Also, since this data was shared within the group, the counting of the population by different members may have created the chance of a differing bias, thus keeping the data inconsistent. The counting of the plant can be difficult due to the way the plant grows in the field, overlapping other dandelion plants. This may also have been the reason to the fluctuations shown in Graph 1, not only due to the excrement and student footsteps in various parts of the field. If this investigation were to be performed again, the steps taken between each successive quadrat should be thoroughly measured with a ruler or tape measure, and then placed, rather than walking 5 steps, which leaves room for huge error. If one wants better representation of data, this is mandatory. When moving towards the fence and away from the base line, one should either look straight ahead and walk in order to stay in the same line transect. Alternatively, the fields could have been marked with lines representing the transects and even the positions of the quadrats, which would have drastically boosted the accuracy and precision of the investigation. Also, if the data is to be shared within the group, then in order to stay consistent, there should be one counter for all the quadrats, removing any discrepancies. These are various ways that the data collection method proves to be very weak and inconsistent. ?? ?? ?? ?? ...read more.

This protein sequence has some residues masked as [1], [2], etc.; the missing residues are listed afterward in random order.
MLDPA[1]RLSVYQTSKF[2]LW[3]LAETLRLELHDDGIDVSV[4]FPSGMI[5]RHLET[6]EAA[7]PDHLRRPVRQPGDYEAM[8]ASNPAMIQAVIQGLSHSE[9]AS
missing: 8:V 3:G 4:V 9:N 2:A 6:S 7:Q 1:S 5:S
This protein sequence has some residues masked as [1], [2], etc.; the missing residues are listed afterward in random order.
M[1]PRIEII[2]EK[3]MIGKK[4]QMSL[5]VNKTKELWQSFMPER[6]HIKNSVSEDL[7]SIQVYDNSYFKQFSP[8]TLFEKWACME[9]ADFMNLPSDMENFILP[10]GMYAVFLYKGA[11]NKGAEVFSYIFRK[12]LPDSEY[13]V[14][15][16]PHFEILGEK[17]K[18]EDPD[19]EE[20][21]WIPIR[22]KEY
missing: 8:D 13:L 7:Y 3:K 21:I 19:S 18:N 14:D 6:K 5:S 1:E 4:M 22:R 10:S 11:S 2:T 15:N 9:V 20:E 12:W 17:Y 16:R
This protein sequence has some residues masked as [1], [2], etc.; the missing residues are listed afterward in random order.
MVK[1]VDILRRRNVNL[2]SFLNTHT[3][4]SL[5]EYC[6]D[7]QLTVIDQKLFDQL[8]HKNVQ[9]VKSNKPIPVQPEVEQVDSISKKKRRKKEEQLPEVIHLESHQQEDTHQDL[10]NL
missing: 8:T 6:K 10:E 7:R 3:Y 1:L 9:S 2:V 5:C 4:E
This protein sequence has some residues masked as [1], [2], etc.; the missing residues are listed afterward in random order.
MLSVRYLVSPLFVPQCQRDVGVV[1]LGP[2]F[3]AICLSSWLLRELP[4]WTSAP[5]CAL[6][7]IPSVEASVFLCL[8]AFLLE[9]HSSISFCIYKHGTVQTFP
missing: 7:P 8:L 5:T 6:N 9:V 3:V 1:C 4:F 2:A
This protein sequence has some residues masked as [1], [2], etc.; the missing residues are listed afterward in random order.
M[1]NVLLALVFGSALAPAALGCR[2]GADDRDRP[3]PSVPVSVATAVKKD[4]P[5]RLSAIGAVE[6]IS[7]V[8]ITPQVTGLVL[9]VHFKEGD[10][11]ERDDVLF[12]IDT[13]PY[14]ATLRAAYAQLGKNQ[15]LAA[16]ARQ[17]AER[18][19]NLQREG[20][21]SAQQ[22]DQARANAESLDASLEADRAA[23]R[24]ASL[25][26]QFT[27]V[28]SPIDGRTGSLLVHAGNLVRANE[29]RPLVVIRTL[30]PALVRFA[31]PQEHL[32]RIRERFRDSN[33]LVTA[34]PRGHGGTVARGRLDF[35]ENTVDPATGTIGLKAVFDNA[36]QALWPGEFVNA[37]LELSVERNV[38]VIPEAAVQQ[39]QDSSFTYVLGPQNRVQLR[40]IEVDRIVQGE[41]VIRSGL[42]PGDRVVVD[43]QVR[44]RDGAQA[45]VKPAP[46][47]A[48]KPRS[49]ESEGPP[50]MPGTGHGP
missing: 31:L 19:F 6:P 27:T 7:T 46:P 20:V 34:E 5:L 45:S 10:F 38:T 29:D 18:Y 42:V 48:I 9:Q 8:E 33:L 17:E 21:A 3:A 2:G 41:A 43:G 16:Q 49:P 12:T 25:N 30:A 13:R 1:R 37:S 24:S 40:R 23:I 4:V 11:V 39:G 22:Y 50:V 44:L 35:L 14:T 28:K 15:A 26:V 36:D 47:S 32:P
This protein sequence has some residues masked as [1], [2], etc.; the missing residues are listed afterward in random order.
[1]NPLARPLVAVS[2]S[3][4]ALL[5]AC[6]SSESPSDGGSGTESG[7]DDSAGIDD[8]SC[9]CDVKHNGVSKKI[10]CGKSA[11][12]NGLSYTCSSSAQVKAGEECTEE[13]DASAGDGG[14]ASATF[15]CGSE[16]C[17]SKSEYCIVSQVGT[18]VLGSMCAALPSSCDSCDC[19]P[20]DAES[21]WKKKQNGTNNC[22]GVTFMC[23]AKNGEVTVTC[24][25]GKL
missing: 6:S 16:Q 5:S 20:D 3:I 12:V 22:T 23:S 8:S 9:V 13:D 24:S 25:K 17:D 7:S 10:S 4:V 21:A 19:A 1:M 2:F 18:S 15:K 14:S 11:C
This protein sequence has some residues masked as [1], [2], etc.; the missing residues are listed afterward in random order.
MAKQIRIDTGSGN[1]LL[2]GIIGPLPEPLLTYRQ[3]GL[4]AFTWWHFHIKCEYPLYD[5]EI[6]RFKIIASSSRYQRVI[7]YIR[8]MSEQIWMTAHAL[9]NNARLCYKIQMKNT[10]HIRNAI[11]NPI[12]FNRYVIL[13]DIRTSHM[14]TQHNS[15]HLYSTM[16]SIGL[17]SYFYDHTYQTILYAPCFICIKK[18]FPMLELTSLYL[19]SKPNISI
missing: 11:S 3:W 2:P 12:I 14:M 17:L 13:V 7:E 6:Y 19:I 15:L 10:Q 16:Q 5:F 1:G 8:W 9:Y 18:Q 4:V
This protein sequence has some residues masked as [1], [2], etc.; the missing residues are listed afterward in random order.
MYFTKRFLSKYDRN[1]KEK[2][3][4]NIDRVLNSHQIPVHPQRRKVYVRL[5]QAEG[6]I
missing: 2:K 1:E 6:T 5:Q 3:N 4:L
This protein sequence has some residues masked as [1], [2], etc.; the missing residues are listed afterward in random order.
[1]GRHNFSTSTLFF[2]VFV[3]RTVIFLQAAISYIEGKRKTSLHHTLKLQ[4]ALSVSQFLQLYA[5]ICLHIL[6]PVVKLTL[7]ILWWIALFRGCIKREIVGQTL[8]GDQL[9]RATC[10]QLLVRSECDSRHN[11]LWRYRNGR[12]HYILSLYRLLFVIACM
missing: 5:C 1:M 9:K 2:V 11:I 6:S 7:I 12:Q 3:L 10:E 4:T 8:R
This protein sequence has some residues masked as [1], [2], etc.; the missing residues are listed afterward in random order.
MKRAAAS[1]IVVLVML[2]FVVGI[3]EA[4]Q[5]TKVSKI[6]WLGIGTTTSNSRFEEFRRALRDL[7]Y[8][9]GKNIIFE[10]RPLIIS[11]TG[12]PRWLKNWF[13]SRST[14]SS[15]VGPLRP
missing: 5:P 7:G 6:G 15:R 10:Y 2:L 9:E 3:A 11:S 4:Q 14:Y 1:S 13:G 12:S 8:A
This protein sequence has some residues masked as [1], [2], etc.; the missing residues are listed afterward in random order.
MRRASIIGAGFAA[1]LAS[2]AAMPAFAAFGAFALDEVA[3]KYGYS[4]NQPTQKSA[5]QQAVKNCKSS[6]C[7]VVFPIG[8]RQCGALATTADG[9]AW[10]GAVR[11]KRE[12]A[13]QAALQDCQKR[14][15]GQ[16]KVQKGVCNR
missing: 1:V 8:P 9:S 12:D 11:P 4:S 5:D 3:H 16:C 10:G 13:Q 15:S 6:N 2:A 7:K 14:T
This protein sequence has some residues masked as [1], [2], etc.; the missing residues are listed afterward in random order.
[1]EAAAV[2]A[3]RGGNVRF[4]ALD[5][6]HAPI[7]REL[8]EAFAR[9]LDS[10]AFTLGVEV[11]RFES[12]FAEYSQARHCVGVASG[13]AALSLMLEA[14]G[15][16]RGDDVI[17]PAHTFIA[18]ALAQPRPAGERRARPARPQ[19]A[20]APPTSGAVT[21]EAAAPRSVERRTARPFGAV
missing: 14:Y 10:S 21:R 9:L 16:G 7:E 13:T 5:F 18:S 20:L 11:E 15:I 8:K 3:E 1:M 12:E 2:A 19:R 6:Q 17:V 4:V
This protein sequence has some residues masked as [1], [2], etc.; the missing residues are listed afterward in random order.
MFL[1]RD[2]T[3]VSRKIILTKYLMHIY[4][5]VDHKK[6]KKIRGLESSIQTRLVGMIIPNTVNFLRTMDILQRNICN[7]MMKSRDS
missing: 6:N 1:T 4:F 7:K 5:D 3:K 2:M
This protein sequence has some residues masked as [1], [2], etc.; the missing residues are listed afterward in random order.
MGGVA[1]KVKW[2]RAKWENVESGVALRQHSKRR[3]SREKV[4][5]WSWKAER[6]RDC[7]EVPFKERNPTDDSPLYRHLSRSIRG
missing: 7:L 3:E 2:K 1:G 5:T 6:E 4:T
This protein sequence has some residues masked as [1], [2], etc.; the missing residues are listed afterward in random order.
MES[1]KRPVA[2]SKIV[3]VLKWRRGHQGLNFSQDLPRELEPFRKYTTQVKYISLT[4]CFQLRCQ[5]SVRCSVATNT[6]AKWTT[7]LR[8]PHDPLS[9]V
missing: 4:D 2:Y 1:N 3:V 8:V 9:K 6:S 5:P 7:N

The above preview is unformatted text

This student written piece of work is one of many that can be found in our International Baccalaureate Biology section.

Found what you're looking for?

  • Start learning 29% faster today
  • 150,000+ documents available
  • Just £6.99 a month

Not the one? Search for your essay title...
  • Join over 1.2 million students every month
  • Accelerate your learning by 29%
  • Unlimited access from just £6.99 per month

See related essaysSee related essays

Related International Baccalaureate Biology essays

  1. Environmental Factors affecting plant growth

    In soil, phosphorus is commonly found in chemical forms that cannot be immediately absorbed by plants, so the farmers have to apply phosphorus to the soil for rapid pant growth. Phosphorus is absorbed by the roots of the plant; which is why root growth stops due to deficiency of phosphorus, mostly in the ionic form of either H2PO4- or HPO42-.

  2. Ecology Open Investigation Does the geographic location affect the biotic and abiotic ...